A Japanese court Tuesday threw out a lawsuit by a group of Chinese who sought compensation from the Japanese government and 10 companies for allegedly using them as slave laborers during World War II.
Tokyo District Court Judge Mariko Watahiki dismissed the claims, ruling the government and companies were not responsible for individual damages. Watahiki acknowledged, however, that Japan had systematically used forced laborers in wartime.
The lawsuit was filed on behalf of 42 Chinese, only 24 of whom are still alive. All are in their 70s.
The Chinese say they were captured by the Japanese military between 1944 and 1945 and sent to work under dangerous conditions mostly in Japan's construction and mining industries. They had sued for a total of 847.5 million yen (US$7.25 million) in damages.
Plaintiffs' lawyer Taizo Morita said he would appeal the decision to the Tokyo High Court.
"Winning this case was something those who died had hoped for," he said.
The case, which began in 1997, is one of several in Japanese and U.S. courts seeking redress for alleged wartime brutalities.
"This is an unjust ... and cruel ruling," said Kong Jian, who traveled from China for the verdict and spoke on behalf of the plaintiffs. "The judge completely ignored our human rights claims."
All but one of the 10 companies - Hazama Corp., Furukawa Co., Tekken Corp., Nishimatsu Construction, Ube Industries, Dowa Mining, Nittetsu Mining, Mitsubishi Materials Corp., Tobishima and Japan Energy Corp. - being sued are publicly listed.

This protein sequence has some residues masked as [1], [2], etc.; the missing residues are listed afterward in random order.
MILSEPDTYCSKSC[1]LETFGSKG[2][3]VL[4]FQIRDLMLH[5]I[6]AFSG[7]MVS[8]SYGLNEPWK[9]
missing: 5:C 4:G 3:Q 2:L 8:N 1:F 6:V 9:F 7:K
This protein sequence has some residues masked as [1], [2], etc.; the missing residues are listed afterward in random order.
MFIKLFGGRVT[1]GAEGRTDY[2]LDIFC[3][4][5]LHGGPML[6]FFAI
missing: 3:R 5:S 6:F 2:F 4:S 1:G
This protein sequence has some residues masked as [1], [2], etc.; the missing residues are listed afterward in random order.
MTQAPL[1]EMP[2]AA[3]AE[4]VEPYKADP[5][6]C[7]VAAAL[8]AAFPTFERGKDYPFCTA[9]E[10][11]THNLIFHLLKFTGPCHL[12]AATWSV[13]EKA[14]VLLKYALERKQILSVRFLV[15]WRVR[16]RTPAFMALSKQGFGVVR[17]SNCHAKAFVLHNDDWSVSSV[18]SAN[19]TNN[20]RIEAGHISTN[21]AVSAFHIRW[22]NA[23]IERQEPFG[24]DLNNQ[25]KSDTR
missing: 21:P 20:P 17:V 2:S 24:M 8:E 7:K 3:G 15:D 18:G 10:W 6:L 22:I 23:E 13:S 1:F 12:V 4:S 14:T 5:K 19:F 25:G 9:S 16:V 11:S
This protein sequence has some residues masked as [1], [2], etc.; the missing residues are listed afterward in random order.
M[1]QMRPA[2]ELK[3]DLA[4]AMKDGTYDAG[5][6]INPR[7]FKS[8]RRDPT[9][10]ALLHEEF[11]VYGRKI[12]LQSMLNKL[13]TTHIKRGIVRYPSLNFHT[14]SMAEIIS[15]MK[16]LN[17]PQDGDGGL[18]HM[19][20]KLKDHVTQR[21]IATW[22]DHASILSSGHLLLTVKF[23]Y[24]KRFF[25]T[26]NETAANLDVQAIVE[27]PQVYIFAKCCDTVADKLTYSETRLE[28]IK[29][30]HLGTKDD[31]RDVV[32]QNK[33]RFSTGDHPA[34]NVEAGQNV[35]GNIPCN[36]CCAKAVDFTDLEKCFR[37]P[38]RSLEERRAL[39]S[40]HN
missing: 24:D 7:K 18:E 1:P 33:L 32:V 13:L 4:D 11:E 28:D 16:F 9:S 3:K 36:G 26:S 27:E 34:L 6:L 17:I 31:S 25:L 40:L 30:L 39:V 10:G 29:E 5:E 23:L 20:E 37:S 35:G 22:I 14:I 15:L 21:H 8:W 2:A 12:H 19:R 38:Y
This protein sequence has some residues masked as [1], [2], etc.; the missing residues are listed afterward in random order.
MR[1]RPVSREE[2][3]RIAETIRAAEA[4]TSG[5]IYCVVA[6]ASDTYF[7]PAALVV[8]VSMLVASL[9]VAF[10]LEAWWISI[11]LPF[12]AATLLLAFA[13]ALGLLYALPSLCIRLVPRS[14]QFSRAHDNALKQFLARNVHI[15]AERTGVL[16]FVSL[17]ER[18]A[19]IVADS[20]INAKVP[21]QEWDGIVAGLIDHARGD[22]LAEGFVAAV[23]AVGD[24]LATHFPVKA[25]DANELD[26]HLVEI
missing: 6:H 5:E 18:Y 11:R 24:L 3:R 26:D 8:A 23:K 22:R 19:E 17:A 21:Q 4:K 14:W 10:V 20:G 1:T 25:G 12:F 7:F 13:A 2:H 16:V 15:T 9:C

Japan's military shipped up to 800,000 people from China, Korea and other Asian countries in the early 1900s to Japan to work in coal mines and ports.
Hundreds of thousands of others were forced into military service or sexual slavery for Japanese troops.
Kazuyoshi Iwama, a spokesman for Tokyo-based Furukawa, said the copper producer and heavy equipment maker approved of the verdict. He declined to elaborate.
Yesterday's ruling upheld precedents set by previous cases.
Japan's courts have recently ruled that the government and companies broke the law by using forced labor. But they rarely rule in favor of plaintiffs seeking compensation, citing the expiration of a deadline for filing such claims.
Tokyo has generally refused to pay damages to individuals, saying the issue was settled on a government-to-government basis in postwar treaties. That stance has drawn criticism at home and abroad that it remains unrepentant for its wartime wrongs.
(Xinhua News Agency March 11, 2003)